The Kingpin features three different heel riser positions which is great for longer tours over variable terrain that undulates from long flats to steep headwalls. In a resort setting, the Kingpin does better than an ultralight binding but it doesn’t ski nearly as well as the Duke PT or the Shift. The pin toe piece on the Kingpin offers serious weight savings, but that comes at the cost of less dampening and preciseness on the downhill side of things. However, if you prioritize a lighter set up for touring, you’ll sacrifice some downhill performance. That’s okay, all skiers choose to prioritize different aspects of touring.

If you're looking for a lighter AT binding than the Kingpin but still want a binding that works for the occasional resort day, the Dynafit Rotation 12 is about as light as you should go. The Dynafit has a pin toe and a pin heel. It can only be used with boots that have pin inserts in the heel and toe lugs and it is also compatible with boots without full heel and toe lugs. This is certainly not a binding you would want to use every day in the resort, but it does offer enough dampening and has a larger mounting footprint than some other lightweight bindings, so it performs well enough to get you through the day. This binding is not as built up as the Kingpin or the Shift, so it doesn’t handle abuses as well, i.e., bumps, trees, hard carving. The Dynafit excels in touring mode because it’s light and offers various riser heights to make ascents easier on your legs. However, I feel like the Dynafit has a an almost vague, or mushy feel under the heel piece that is not nearly as precise as a Shift or even the Kingpin which makes resort skiing a bit of challenge. It’s also important to remember that as we discuss lighter binding options you will have a tougher time driving big skis with them. Just like you shouldn’t use an Atomic Backland touring boot to drive a Blizzard Bonafide, you shouldn’t use an ultralight binding to drive bigger burlier skis. It won’t be fun.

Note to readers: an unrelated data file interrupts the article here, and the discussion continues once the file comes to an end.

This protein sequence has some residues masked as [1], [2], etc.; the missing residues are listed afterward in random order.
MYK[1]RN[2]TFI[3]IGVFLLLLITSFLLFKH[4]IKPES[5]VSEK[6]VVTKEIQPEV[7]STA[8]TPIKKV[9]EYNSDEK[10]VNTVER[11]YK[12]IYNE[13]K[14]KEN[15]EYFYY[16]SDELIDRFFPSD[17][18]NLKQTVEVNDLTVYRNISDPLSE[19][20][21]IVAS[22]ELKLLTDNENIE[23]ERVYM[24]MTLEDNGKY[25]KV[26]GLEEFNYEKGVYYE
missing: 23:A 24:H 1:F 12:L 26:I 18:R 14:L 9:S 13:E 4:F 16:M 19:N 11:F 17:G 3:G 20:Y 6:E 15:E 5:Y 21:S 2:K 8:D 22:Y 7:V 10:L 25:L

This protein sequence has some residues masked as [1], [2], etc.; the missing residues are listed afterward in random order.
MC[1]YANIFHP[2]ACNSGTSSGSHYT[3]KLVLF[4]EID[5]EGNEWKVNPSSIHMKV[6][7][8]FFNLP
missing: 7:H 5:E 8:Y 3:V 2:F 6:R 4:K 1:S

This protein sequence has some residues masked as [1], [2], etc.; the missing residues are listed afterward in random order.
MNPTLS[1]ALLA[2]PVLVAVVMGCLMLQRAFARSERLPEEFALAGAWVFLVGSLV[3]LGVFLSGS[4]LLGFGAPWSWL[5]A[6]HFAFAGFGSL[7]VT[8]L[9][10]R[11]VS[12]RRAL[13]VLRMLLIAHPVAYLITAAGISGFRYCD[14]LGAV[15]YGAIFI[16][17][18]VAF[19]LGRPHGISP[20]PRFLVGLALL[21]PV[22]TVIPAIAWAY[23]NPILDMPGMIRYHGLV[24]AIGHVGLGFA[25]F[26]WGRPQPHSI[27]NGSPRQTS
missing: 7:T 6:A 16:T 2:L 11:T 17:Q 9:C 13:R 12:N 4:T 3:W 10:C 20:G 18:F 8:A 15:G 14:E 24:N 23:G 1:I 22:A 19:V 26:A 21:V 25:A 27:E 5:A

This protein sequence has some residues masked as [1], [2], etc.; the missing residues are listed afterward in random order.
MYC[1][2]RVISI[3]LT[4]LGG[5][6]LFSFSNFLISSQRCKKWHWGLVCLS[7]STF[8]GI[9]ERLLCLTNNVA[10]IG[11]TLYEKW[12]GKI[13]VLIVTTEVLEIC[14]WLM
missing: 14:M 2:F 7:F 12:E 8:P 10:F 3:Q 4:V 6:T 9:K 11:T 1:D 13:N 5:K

TL; DR: If you want something light and efficient for the way up but can still go downhill well, get the Marker Kingpin. If you care more about saving grams and less about downhill performance but still want a binding that is fine for a few resort days, get a Dynafit Rotation. If you don’t mind a few extra grams on your skis for touring and want something that feels more like a downhill binding, get a shift.